Specialist cyber-security product manufacturer LightCyber has told IHS Maritime that shipping needs a new approach to cyber security.
LightCybers’ technology provides “visibility into security incidents and cyber breaches by monitoring and profiling user behaviour, and accurately detecting suspicious behaviour”. The company said it was experiencing significant demand for its assistance from the shipping industry.
Speaking to IHS Maritime, LightCyber’s chief product officer Giora Engel said, “In the shipping sector, network security has become nearly as important as physical security, and we are seeing significant demand in the form of customers from that industry.”
Engel, who served as an officer in an “elite technological unit” in the Israel Defense Forces for nearly a decade, initiating and managing “interdisciplinary high-risk projects”, said that the risk to shipping companies was unique and potentially much larger than in other industrial sectors, when the potential for goods theft and redirection of ships added to the risk of data breaches.
“From protecting confidential business data to safeguarding operations and logistics, shipping companies need to adopt the new breed of security visibility and threat detection,” he said.
Both the ship’s and company’s on-shore systems need protecting because a ship’s system is not entirely separate from the shipping company’s on-shore logistics and process management systems, said Engel, as “there is typically some flow between the central control and the ship”.
The focus should be on protecting the “corporate network including the logistics and operational systems” and the centre’s communications with the ship, Engel said, as the corporate network is “the weakest link and for attackers it is typically the starting point”.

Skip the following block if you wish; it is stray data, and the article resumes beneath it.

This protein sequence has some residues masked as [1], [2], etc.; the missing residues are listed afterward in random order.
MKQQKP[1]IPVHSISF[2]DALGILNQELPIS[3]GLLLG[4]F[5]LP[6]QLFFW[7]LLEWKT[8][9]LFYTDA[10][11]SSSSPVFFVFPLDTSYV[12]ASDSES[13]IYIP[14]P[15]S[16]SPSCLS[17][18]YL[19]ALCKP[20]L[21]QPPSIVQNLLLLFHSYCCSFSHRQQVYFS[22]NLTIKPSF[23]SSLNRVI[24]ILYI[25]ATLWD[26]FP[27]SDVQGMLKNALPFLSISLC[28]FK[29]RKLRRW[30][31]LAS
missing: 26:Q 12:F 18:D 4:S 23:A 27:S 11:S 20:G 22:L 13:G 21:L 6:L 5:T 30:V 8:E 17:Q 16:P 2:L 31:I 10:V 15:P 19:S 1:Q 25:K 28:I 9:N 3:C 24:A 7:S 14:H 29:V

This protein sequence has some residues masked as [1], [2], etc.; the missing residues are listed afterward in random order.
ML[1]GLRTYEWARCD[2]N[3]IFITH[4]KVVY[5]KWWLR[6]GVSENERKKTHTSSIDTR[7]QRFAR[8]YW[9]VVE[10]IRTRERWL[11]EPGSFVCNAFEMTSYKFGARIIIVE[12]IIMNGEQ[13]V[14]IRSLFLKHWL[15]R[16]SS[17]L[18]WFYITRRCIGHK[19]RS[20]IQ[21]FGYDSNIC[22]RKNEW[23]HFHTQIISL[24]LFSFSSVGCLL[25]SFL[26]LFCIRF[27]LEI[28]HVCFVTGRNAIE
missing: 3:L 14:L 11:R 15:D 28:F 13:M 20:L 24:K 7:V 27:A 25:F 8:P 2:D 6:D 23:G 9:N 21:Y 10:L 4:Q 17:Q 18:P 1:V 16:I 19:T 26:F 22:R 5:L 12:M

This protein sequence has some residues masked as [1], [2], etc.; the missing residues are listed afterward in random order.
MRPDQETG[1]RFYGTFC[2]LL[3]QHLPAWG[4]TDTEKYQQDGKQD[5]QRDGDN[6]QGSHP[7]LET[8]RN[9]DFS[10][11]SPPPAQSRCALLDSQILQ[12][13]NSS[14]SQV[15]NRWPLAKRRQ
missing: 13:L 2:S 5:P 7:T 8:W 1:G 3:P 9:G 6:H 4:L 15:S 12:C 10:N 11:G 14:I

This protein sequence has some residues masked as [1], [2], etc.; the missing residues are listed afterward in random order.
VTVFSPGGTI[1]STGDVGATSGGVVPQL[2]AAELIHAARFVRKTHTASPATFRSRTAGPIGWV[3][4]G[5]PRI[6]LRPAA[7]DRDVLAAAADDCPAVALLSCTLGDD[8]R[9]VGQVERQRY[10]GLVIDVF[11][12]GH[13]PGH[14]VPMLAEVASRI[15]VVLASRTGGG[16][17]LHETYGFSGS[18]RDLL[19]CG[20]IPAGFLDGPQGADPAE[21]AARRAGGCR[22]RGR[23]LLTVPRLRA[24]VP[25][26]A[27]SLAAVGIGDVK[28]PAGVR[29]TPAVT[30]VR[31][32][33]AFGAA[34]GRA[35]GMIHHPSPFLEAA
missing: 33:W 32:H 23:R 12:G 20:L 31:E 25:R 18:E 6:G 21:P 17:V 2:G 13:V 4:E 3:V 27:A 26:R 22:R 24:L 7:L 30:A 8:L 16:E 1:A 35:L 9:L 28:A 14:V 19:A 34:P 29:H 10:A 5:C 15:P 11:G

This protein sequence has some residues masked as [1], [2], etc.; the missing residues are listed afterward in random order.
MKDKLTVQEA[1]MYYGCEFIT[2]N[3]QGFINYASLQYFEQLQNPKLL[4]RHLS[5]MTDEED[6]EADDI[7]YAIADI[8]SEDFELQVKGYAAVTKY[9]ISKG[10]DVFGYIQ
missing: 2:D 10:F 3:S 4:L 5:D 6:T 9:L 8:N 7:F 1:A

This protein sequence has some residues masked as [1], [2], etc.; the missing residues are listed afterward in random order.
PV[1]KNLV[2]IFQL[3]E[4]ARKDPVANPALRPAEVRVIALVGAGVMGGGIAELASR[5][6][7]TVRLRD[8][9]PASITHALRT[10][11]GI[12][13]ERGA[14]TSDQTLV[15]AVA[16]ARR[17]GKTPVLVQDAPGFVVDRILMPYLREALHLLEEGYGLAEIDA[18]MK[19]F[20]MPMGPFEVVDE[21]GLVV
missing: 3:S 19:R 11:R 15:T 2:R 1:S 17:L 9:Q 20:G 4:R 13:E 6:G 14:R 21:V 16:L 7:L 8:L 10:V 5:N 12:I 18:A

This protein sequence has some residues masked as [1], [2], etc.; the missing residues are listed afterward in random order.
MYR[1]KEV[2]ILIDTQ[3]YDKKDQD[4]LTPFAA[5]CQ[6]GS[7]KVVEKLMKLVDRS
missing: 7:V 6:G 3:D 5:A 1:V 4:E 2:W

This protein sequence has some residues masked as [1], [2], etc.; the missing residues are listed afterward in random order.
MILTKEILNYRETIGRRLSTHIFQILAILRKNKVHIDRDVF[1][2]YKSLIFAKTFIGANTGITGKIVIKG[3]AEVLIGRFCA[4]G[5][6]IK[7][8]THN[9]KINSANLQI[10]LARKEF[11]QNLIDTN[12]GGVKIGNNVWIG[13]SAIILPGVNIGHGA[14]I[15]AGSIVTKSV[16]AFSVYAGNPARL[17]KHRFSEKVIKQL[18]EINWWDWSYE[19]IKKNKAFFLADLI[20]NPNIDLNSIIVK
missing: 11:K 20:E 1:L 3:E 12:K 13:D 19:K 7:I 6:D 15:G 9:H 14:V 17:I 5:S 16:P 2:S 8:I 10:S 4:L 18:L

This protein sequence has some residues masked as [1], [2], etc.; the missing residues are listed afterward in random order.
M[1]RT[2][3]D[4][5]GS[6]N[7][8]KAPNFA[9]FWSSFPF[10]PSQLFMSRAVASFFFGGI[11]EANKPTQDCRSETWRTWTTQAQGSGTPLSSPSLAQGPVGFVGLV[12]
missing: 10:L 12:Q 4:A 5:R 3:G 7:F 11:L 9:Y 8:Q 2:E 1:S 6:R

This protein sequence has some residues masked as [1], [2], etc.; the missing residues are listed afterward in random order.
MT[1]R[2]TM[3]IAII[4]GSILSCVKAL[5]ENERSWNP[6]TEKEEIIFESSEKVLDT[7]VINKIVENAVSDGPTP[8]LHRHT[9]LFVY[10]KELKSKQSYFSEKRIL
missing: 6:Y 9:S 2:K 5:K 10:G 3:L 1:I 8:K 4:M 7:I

Engel is also of the view that companies need to install automated systems to help their security officers to spot system breaches, which are often noticed too late.
“The biggest gap [in cyber security] is detecting [the breach] on time. Therefore, attackers typically spend a year or more inside the company’s network stealing data and creating significant damage before they are exposed,” Engel explained.
A widely reported breach at the Port of Antwerp last year is a good example. Police officers uncovered a drug-smuggling operation enabled by computer hackers accessing the port’s computer systems, two years after it had started.
“There is a huge gap today in the ability to detect a breach once the attacker bypasses the perimeter. Companies really need systems that will assist their team to get the necessary visibility into the important events and investigate them on time,” said Engel.
In a recent article, he explained that an automated system “can reduce the number of events” that a security officer or team has to sift through from “hundreds or thousands of alerts per day to just a fraction of that”. It does this through “focusing on the right events”.
He concedes that very large organisations might have sufficient resources to employ programmers and data scientists to develop the logic required, but for smaller organisations “there are some commercial products now available that perform this type of automated breach detection out of the box.”